BLOGS How to Plan an Amazing Employee Holiday Party From Start to Finish
By Rob Hard
Source: The Balance
If you’ve been tasked with planning the annual employee holiday party for your company, follow a few basic guidelines to get the most out of your special event and can help you reduce costs without impacting its quality. By carefully evaluating the best way to approach and execute this holiday party, you can create an experience that not only boosts company morale but also increases employee satisfaction and retention levels across the board.
It’s important to start with the basics—what theme should the party have, where should it take place, how many people are coming, when should it happen, and what food and drinks will be served during the occasion—before moving on to specialized planning and eventually event execution.
The Basic Elements of a Holiday Company Event
Of course, like any other event or project, you need to create a project plan that identifies the event details for the employee holiday party. Theme, venue, time, date, guest count, food and beverage selections, decor, and event agenda must all be considered before you begin to execute your event.
Every good party needs these core elements to be successful, but not everything has to be set in stone before you begin to execute on getting your needs met (like securing a venue, booking a caterer, or planning an agenda).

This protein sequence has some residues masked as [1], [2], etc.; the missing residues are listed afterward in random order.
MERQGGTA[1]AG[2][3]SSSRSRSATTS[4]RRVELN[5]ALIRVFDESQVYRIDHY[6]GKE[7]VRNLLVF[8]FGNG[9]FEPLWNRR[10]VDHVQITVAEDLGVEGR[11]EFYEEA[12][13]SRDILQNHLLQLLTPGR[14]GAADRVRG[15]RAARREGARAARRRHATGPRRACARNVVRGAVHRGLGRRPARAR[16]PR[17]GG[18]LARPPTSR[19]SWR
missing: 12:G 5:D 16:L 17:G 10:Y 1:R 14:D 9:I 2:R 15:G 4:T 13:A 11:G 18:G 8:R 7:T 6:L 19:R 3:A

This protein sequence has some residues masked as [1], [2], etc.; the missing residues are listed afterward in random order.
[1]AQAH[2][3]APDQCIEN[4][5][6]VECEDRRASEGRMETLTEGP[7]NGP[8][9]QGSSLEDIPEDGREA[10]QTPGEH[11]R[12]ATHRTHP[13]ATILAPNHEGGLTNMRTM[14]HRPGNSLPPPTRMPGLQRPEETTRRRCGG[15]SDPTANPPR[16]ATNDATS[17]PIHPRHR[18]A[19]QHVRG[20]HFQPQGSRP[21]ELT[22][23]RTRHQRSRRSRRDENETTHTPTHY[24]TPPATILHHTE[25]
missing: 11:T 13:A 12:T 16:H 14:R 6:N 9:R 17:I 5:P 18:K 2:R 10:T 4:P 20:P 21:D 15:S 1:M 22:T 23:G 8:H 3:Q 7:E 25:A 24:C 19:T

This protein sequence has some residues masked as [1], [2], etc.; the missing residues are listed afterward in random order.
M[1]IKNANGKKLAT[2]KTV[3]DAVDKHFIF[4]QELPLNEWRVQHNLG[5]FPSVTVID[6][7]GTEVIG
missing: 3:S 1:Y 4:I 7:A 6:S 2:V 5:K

Although there are many ways to approach these decisions, and decisions for higher-level ideas like theme and timing often fall on executives of the company instead of the event producer, it’s best to work with a team to decide which details are right for your specific company.
Choose the Most Effective Time to Hold Your Event
The best time to hold an employee holiday party is probably during the lunch hour. Historical holiday party data from Winston Battalia shows a growing trend to this decision, reflecting that more than two-fifths of corporate events take place during the lunch hour.
Unfortunately, not everyone may have the opportunity to participate in the event because someone must stay back and answer customer calls and inquiries. But a lunch hour event allows the organization to control costs and reduces the obligations on employees’ personal time and commitments.
If the organization isn’t hosting a lunch program, then they will host an evening event, which allows more employees to attend, but can often come with higher costs, depending on which evening of the week the event is held.
So how do you get the biggest bang for the buck? While some may think that Friday is the best day to hold the event because most employees will be off for the weekend, Friday is the most popular day of the week at restaurants and other venues—the most expensive time. Few organizations will want to consider Sunday evening, so it seems the next best option may be Monday night.
Consider Hosting a Party in the Off-Season
Instead of defaulting to the annual Christmas or Thanksgiving party, why not consider hosting an event that’s specifically for employee appreciation, when no other holiday is coming up on the company calendar?
Early October and late January are great times to hold an annual appreciation party as you can find an increased availability of off-site venue options, save money on catering expenses, and potentially get better deals on party packages during this event off-season.
One drawback to creating an annual appreciation party instead of celebrating the common annual holidays is that employees might not remember this as a tradition as well as they do Christmas or New Year’s parties. You’ll want to make sure to build hype around the event if it’s not a traditional holiday party.